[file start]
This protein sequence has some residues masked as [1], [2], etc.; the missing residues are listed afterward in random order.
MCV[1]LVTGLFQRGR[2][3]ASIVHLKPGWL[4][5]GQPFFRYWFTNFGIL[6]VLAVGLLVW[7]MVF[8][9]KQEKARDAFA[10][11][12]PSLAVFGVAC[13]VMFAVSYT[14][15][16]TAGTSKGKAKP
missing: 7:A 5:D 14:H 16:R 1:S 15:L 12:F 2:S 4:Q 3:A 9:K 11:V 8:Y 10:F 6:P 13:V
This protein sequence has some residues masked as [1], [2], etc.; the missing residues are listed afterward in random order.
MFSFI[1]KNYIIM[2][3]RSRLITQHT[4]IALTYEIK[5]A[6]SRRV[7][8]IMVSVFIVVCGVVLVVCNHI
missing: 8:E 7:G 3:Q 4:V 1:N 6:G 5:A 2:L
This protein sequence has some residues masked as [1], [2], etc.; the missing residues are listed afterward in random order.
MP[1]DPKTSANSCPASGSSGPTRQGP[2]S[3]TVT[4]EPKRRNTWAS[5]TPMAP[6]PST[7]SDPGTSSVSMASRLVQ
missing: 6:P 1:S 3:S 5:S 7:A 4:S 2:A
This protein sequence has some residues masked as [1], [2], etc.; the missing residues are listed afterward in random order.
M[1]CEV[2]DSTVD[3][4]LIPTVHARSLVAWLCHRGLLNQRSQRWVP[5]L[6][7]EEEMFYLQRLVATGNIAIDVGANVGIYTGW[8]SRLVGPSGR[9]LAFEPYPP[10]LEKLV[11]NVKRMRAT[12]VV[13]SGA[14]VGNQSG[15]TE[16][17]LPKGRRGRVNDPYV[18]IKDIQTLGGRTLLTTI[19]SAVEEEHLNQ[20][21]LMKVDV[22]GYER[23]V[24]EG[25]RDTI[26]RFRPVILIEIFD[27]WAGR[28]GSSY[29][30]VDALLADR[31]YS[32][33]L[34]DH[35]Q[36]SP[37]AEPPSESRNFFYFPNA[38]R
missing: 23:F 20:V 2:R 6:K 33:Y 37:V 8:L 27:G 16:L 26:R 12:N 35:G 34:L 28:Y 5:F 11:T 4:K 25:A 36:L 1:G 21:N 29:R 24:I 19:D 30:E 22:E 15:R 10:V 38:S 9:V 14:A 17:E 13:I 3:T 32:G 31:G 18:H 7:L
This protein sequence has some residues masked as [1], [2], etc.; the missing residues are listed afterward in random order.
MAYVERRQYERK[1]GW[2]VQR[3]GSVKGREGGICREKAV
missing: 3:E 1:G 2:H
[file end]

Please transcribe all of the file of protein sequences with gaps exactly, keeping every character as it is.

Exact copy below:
This protein sequence has some residues masked as [1], [2], etc.; the missing residues are listed afterward in random order.
MCV[1]LVTGLFQRGR[2][3]ASIVHLKPGWL[4][5]GQPFFRYWFTNFGIL[6]VLAVGLLVW[7]MVF[8][9]KQEKARDAFA[10][11][12]PSLAVFGVAC[13]VMFAVSYT[14][15][16]TAGTSKGKAKP
missing: 7:A 5:D 14:H 16:R 1:S 15:L 12:F 2:S 4:Q 3:A 9:K 11:V 8:Y 10:F 6:P 13:V
This protein sequence has some residues masked as [1], [2], etc.; the missing residues are listed afterward in random order.
MFSFI[1]KNYIIM[2][3]RSRLITQHT[4]IALTYEIK[5]A[6]SRRV[7][8]IMVSVFIVVCGVVLVVCNHI
missing: 8:E 7:G 3:Q 4:V 1:N 6:G 5:A 2:L
This protein sequence has some residues masked as [1], [2], etc.; the missing residues are listed afterward in random order.
MP[1]DPKTSANSCPASGSSGPTRQGP[2]S[3]TVT[4]EPKRRNTWAS[5]TPMAP[6]PST[7]SDPGTSSVSMASRLVQ
missing: 6:P 1:S 3:S 5:S 7:A 4:S 2:A
This protein sequence has some residues masked as [1], [2], etc.; the missing residues are listed afterward in random order.
M[1]CEV[2]DSTVD[3][4]LIPTVHARSLVAWLCHRGLLNQRSQRWVP[5]L[6][7]EEEMFYLQRLVATGNIAIDVGANVGIYTGW[8]SRLVGPSGR[9]LAFEPYPP[10]LEKLV[11]NVKRMRAT[12]VV[13]SGA[14]VGNQSG[15]TE[16][17]LPKGRRGRVNDPYV[18]IKDIQTLGGRTLLTTI[19]SAVEEEHLNQ[20][21]LMKVDV[22]GYER[23]V[24]EG[25]RDTI[26]RFRPVILIEIFD[27]WAGR[28]GSSY[29][30]VDALLADR[31]YS[32][33]L[34]DH[35]Q[36]SP[37]AEPPSESRNFFYFPNA[38]R
missing: 23:F 20:V 2:R 6:K 33:Y 37:V 8:L 27:G 16:L 26:R 12:N 35:G 34:L 28:Y 5:F 11:T 4:K 25:A 36:L 1:G 21:N 29:R 24:I 19:D 30:E 22:E 15:R 10:V 38:S 9:V 14:A 17:E 13:I 3:T 32:G 31:G 18:H 7:L
This protein sequence has some residues masked as [1], [2], etc.; the missing residues are listed afterward in random order.
MAYVERRQYERK[1]GW[2]VQR[3]GSVKGREGGICREKAV
missing: 3:E 1:G 2:H